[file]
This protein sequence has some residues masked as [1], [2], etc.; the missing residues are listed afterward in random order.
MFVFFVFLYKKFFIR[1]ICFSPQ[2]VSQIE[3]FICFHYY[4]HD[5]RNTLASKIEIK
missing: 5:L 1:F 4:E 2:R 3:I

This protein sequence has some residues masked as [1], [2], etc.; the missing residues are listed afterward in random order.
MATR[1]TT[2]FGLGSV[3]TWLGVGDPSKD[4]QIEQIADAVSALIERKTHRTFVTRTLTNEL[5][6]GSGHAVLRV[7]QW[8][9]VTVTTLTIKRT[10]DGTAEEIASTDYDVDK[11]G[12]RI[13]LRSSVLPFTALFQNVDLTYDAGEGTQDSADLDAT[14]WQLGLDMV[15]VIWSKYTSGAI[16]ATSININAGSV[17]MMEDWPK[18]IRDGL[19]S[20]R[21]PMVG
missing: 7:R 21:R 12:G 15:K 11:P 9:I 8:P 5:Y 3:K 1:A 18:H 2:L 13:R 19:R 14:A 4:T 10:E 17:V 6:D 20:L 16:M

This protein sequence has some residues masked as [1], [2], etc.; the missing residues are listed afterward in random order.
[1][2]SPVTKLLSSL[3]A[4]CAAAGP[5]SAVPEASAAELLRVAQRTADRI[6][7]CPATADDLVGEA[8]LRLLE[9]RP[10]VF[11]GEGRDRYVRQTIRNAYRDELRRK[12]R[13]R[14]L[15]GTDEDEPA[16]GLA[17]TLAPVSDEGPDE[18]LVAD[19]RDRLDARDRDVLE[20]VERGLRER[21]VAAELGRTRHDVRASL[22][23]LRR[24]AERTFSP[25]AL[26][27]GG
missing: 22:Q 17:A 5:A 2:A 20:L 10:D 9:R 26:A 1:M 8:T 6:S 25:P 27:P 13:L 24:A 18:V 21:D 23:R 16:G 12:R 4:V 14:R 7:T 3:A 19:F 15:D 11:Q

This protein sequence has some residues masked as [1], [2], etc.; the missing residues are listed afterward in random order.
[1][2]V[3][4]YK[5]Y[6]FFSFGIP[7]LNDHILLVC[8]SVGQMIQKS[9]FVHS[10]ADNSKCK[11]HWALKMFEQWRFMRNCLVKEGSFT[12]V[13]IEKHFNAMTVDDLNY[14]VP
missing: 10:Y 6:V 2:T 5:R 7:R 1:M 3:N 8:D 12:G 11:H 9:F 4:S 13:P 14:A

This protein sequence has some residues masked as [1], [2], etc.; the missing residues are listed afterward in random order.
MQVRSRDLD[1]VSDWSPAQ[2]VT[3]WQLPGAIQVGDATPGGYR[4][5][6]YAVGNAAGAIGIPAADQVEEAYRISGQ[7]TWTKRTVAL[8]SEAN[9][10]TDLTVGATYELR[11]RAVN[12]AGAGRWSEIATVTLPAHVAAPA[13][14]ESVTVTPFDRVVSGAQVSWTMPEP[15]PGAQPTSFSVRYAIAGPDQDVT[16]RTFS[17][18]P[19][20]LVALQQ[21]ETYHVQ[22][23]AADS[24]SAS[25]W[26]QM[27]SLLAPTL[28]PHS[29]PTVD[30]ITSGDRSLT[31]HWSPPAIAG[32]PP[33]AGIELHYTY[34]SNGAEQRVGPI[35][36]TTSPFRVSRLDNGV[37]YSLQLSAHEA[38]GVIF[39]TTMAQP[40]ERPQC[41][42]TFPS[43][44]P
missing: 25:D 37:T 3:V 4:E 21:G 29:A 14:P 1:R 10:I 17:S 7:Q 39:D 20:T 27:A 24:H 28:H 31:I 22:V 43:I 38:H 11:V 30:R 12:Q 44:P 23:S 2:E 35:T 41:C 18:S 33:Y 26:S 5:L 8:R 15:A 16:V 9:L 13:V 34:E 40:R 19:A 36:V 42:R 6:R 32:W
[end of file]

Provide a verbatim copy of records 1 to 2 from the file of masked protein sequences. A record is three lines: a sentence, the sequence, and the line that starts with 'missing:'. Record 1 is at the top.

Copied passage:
This protein sequence has some residues masked as [1], [2], etc.; the missing residues are listed afterward in random order.
MFVFFVFLYKKFFIR[1]ICFSPQ[2]VSQIE[3]FICFHYY[4]HD[5]RNTLASKIEIK
missing: 5:L 1:F 4:E 2:R 3:I

This protein sequence has some residues masked as [1], [2], etc.; the missing residues are listed afterward in random order.
MATR[1]TT[2]FGLGSV[3]TWLGVGDPSKD[4]QIEQIADAVSALIERKTHRTFVTRTLTNEL[5][6]GSGHAVLRV[7]QW[8][9]VTVTTLTIKRT[10]DGTAEEIASTDYDVDK[11]G[12]RI[13]LRSSVLPFTALFQNVDLTYDAGEGTQDSADLDAT[14]WQLGLDMV[15]VIWSKYTSGAI[16]ATSININAGSV[17]MMEDWPK[18]IRDGL[19]S[20]R[21]PMVG
missing: 7:R 21:R 12:G 15:K 11:P 9:I 8:P 5:Y 3:K 1:A 18:H 2:L 13:R 19:R 14:A 4:T 10:E 17:V 6:D 20:L 16:M